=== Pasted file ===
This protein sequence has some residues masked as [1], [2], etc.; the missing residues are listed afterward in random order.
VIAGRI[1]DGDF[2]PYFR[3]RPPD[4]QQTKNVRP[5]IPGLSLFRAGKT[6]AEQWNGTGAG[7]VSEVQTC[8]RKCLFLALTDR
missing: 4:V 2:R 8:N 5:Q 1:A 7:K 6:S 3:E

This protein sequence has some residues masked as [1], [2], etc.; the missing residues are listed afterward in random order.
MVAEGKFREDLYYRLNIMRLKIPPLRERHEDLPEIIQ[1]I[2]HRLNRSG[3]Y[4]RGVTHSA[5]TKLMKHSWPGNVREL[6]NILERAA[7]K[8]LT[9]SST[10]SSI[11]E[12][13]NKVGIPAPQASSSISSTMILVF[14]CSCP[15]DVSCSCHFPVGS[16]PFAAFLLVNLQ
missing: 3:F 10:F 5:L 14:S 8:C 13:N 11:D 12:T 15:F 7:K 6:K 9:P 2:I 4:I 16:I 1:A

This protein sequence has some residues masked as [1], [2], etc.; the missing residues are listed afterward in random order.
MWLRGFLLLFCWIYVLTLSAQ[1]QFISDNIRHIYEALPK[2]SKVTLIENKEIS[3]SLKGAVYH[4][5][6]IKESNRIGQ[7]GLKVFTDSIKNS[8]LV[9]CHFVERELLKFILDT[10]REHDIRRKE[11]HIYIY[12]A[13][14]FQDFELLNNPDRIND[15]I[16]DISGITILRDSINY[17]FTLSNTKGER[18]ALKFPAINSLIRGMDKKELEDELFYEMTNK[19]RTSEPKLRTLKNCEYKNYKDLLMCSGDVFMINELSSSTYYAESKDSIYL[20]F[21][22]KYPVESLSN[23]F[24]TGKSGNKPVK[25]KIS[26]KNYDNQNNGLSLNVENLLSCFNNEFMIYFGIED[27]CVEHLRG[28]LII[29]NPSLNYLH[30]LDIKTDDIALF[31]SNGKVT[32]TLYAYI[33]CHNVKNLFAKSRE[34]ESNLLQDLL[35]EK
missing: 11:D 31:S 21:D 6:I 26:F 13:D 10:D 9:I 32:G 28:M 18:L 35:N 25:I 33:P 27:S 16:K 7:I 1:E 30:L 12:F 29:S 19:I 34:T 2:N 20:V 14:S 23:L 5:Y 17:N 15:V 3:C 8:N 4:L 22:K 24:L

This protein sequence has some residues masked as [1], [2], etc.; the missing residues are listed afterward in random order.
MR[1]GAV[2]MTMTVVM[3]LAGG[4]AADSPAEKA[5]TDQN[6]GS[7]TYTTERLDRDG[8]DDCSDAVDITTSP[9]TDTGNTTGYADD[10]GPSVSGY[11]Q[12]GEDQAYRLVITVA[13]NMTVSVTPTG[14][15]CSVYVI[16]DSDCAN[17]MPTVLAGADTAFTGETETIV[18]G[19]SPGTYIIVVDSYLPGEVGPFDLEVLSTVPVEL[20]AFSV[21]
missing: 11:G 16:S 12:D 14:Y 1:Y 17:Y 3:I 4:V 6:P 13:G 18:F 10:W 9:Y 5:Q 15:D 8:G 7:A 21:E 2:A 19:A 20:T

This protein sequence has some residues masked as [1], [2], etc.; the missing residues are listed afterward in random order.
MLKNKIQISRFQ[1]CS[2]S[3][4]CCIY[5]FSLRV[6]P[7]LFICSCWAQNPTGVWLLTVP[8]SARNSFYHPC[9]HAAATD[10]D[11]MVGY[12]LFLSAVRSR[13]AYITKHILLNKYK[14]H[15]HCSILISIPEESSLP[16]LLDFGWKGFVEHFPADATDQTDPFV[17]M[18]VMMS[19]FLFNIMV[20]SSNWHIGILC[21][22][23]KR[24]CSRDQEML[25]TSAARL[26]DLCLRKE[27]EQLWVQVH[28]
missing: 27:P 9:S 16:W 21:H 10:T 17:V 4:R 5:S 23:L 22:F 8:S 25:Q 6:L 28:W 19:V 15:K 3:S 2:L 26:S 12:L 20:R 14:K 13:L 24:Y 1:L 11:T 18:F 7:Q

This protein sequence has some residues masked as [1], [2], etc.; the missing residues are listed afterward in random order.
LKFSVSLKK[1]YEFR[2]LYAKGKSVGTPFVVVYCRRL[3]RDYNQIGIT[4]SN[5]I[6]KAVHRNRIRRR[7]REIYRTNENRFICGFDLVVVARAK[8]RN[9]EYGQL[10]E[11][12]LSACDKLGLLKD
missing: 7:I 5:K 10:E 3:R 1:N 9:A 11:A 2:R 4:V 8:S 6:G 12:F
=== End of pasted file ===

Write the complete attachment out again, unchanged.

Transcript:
This protein sequence has some residues masked as [1], [2], etc.; the missing residues are listed afterward in random order.
VIAGRI[1]DGDF[2]PYFR[3]RPPD[4]QQTKNVRP[5]IPGLSLFRAGKT[6]AEQWNGTGAG[7]VSEVQTC[8]RKCLFLALTDR
missing: 4:V 2:R 8:N 5:Q 1:A 7:K 6:S 3:E

This protein sequence has some residues masked as [1], [2], etc.; the missing residues are listed afterward in random order.
MVAEGKFREDLYYRLNIMRLKIPPLRERHEDLPEIIQ[1]I[2]HRLNRSG[3]Y[4]RGVTHSA[5]TKLMKHSWPGNVREL[6]NILERAA[7]K[8]LT[9]SST[10]SSI[11]E[12][13]NKVGIPAPQASSSISSTMILVF[14]CSCP[15]DVSCSCHFPVGS[16]PFAAFLLVNLQ
missing: 3:F 10:F 5:L 14:S 8:C 13:N 11:D 12:T 15:F 7:K 6:K 9:P 2:I 4:I 16:I 1:A

This protein sequence has some residues masked as [1], [2], etc.; the missing residues are listed afterward in random order.
MWLRGFLLLFCWIYVLTLSAQ[1]QFISDNIRHIYEALPK[2]SKVTLIENKEIS[3]SLKGAVYH[4][5][6]IKESNRIGQ[7]GLKVFTDSIKNS[8]LV[9]CHFVERELLKFILDT[10]REHDIRRKE[11]HIYIY[12]A[13][14]FQDFELLNNPDRIND[15]I[16]DISGITILRDSINY[17]FTLSNTKGER[18]ALKFPAINSLIRGMDKKELEDELFYEMTNK[19]RTSEPKLRTLKNCEYKNYKDLLMCSGDVFMINELSSSTYYAESKDSIYL[20]F[21][22]KYPVESLSN[23]F[24]TGKSGNKPVK[25]KIS[26]KNYDNQNNGLSLNVENLLSCFNNEFMIYFGIED[27]CVEHLRG[28]LII[29]NPSLNYLH[30]LDIKTDDIALF[31]SNGKVT[32]TLYAYI[33]CHNVKNLFAKSRE[34]ESNLLQDLL[35]EK
missing: 11:D 31:S 21:D 6:I 26:F 13:D 10:D 9:I 32:G 28:M 18:L 35:N 25:I 33:P 27:S 16:K 7:I 1:E 30:L 12:F 29:S 19:I 34:T 2:N 20:V 14:S 23:L 5:Y 17:N 15:V 3:C 8:N 4:L 22:K 24:L

This protein sequence has some residues masked as [1], [2], etc.; the missing residues are listed afterward in random order.
MR[1]GAV[2]MTMTVVM[3]LAGG[4]AADSPAEKA[5]TDQN[6]GS[7]TYTTERLDRDG[8]DDCSDAVDITTSP[9]TDTGNTTGYADD[10]GPSVSGY[11]Q[12]GEDQAYRLVITVA[13]NMTVSVTPTG[14][15]CSVYVI[16]DSDCAN[17]MPTVLAGADTAFTGETETIV[18]G[19]SPGTYIIVVDSYLPGEVGPFDLEVLSTVPVEL[20]AFSV[21]
missing: 11:G 16:S 12:D 14:Y 1:Y 17:Y 3:I 4:V 6:P 13:G 18:F 10:W 9:Y 5:Q 15:D 8:G 7:A 21:E 2:A 19:A 20:T

This protein sequence has some residues masked as [1], [2], etc.; the missing residues are listed afterward in random order.
MLKNKIQISRFQ[1]CS[2]S[3][4]CCIY[5]FSLRV[6]P[7]LFICSCWAQNPTGVWLLTVP[8]SARNSFYHPC[9]HAAATD[10]D[11]MVGY[12]LFLSAVRSR[13]AYITKHILLNKYK[14]H[15]HCSILISIPEESSLP[16]LLDFGWKGFVEHFPADATDQTDPFV[17]M[18]VMMS[19]FLFNIMV[20]SSNWHIGILC[21][22][23]KR[24]CSRDQEML[25]TSAARL[26]DLCLRKE[27]EQLWVQVH[28]
missing: 27:P 9:S 16:W 21:H 10:T 17:V 4:R 5:S 23:L 22:F 8:S 25:Q 6:L 28:W 19:V 15:K 3:S 2:L 26:S 12:L 20:R 14:K 13:L 24:Y 1:L 11:T 18:F 7:Q

This protein sequence has some residues masked as [1], [2], etc.; the missing residues are listed afterward in random order.
LKFSVSLKK[1]YEFR[2]LYAKGKSVGTPFVVVYCRRL[3]RDYNQIGIT[4]SN[5]I[6]KAVHRNRIRRR[7]REIYRTNENRFICGFDLVVVARAK[8]RN[9]EYGQL[10]E[11][12]LSACDKLGLLKD
missing: 7:I 5:K 10:E 3:R 1:N 9:A 11:A 2:R 4:V 8:S 6:G 12:F